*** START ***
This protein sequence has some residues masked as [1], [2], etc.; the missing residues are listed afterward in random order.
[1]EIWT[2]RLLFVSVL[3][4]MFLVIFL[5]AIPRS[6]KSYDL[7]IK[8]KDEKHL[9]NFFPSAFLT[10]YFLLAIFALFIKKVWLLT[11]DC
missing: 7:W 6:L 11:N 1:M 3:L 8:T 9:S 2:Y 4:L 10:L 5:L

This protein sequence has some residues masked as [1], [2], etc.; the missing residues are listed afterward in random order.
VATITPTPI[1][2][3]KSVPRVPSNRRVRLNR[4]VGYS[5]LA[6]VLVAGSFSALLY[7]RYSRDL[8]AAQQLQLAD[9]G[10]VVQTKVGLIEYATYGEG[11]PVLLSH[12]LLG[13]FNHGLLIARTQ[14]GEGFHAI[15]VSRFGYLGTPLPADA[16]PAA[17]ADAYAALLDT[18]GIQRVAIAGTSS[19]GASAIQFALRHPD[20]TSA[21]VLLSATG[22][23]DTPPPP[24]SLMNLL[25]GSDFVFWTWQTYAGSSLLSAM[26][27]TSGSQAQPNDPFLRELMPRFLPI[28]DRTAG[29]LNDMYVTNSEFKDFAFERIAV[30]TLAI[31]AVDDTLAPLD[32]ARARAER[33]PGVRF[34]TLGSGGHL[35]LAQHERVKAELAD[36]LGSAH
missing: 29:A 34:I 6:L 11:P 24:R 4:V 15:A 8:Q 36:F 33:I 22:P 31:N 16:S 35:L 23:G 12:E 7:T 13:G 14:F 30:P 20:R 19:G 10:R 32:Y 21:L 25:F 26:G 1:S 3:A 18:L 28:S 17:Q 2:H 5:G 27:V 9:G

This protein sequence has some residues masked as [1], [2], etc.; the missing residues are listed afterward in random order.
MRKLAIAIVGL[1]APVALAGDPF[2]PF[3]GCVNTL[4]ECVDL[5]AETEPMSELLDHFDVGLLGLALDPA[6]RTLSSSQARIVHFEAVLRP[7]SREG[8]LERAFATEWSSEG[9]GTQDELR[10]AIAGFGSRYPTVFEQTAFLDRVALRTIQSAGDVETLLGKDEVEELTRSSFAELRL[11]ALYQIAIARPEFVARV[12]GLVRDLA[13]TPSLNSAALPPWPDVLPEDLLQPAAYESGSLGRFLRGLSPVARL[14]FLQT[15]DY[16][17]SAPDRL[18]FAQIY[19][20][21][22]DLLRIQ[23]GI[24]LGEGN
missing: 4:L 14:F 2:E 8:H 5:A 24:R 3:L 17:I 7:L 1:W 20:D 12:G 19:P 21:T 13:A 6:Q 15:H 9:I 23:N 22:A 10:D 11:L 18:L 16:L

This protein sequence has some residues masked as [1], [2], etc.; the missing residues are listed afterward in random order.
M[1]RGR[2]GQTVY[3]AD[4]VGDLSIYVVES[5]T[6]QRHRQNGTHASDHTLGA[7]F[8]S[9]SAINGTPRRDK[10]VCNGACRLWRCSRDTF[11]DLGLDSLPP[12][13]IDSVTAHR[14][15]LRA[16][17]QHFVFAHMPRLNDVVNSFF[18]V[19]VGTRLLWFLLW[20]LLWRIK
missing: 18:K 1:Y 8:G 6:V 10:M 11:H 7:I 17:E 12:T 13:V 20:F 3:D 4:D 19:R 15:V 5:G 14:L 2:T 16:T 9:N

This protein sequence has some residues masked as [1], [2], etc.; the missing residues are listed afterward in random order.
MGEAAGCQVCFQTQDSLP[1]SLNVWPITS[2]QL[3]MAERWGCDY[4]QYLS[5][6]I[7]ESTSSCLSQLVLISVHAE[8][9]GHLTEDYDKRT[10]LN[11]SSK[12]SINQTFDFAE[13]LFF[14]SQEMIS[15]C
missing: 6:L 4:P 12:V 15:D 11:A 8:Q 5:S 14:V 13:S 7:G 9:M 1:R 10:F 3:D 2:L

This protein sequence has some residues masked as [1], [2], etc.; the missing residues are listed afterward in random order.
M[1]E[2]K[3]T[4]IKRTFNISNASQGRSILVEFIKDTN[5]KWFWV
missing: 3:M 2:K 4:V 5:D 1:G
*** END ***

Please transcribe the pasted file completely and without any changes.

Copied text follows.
This protein sequence has some residues masked as [1], [2], etc.; the missing residues are listed afterward in random order.
[1]EIWT[2]RLLFVSVL[3][4]MFLVIFL[5]AIPRS[6]KSYDL[7]IK[8]KDEKHL[9]NFFPSAFLT[10]YFLLAIFALFIKKVWLLT[11]DC
missing: 7:W 6:L 11:N 1:M 3:L 8:T 9:S 2:Y 4:L 10:L 5:L

This protein sequence has some residues masked as [1], [2], etc.; the missing residues are listed afterward in random order.
VATITPTPI[1][2][3]KSVPRVPSNRRVRLNR[4]VGYS[5]LA[6]VLVAGSFSALLY[7]RYSRDL[8]AAQQLQLAD[9]G[10]VVQTKVGLIEYATYGEG[11]PVLLSH[12]LLG[13]FNHGLLIARTQ[14]GEGFHAI[15]VSRFGYLGTPLPADA[16]PAA[17]ADAYAALLDT[18]GIQRVAIAGTSS[19]GASAIQFALRHPD[20]TSA[21]VLLSATG[22][23]DTPPPP[24]SLMNLL[25]GSDFVFWTWQTYAGSSLLSAM[26][27]TSGSQAQPNDPFLRELMPRFLPI[28]DRTAG[29]LNDMYVTNSEFKDFAFERIAV[30]TLAI[31]AVDDTLAPLD[32]ARARAER[33]PGVRF[34]TLGSGGHL[35]LAQHERVKAELAD[36]LGSAH
missing: 29:A 34:I 6:L 11:P 24:R 4:V 15:A 8:Q 36:F 33:I 22:P 31:N 16:S 35:L 23:G 12:E 7:T 13:G 14:F 30:P 20:R 19:G 10:R 32:Y 21:L 25:F 26:G 1:S 3:A 18:L 28:S 17:Q 2:H 5:G 27:V 9:G

This protein sequence has some residues masked as [1], [2], etc.; the missing residues are listed afterward in random order.
MRKLAIAIVGL[1]APVALAGDPF[2]PF[3]GCVNTL[4]ECVDL[5]AETEPMSELLDHFDVGLLGLALDPA[6]RTLSSSQARIVHFEAVLRP[7]SREG[8]LERAFATEWSSEG[9]GTQDELR[10]AIAGFGSRYPTVFEQTAFLDRVALRTIQSAGDVETLLGKDEVEELTRSSFAELRL[11]ALYQIAIARPEFVARV[12]GLVRDLA[13]TPSLNSAALPPWPDVLPEDLLQPAAYESGSLGRFLRGLSPVARL[14]FLQT[15]DY[16][17]SAPDRL[18]FAQIY[19][20][21][22]DLLRIQ[23]GI[24]LGEGN
missing: 4:L 14:F 2:E 8:H 5:A 24:R 3:L 17:I 7:L 1:W 20:D 12:G 19:P 21:T 13:A 6:Q 15:H 9:I 23:N 22:A 10:D 11:L 18:L 16:L

This protein sequence has some residues masked as [1], [2], etc.; the missing residues are listed afterward in random order.
M[1]RGR[2]GQTVY[3]AD[4]VGDLSIYVVES[5]T[6]QRHRQNGTHASDHTLGA[7]F[8]S[9]SAINGTPRRDK[10]VCNGACRLWRCSRDTF[11]DLGLDSLPP[12][13]IDSVTAHR[14][15]LRA[16][17]QHFVFAHMPRLNDVVNSFF[18]V[19]VGTRLLWFLLW[20]LLWRIK
missing: 18:K 1:Y 8:G 6:V 10:M 11:H 7:I 17:E 12:T 13:V 20:F 3:D 4:D 19:R 15:V 5:G 14:L 2:T 16:T 9:N

This protein sequence has some residues masked as [1], [2], etc.; the missing residues are listed afterward in random order.
MGEAAGCQVCFQTQDSLP[1]SLNVWPITS[2]QL[3]MAERWGCDY[4]QYLS[5][6]I[7]ESTSSCLSQLVLISVHAE[8][9]GHLTEDYDKRT[10]LN[11]SSK[12]SINQTFDFAE[13]LFF[14]SQEMIS[15]C
missing: 6:L 4:P 12:V 15:D 11:A 8:Q 5:S 14:V 13:S 7:G 9:M 1:R 10:F 3:D 2:L

This protein sequence has some residues masked as [1], [2], etc.; the missing residues are listed afterward in random order.
M[1]E[2]K[3]T[4]IKRTFNISNASQGRSILVEFIKDTN[5]KWFWV
missing: 3:M 2:K 4:V 5:D 1:G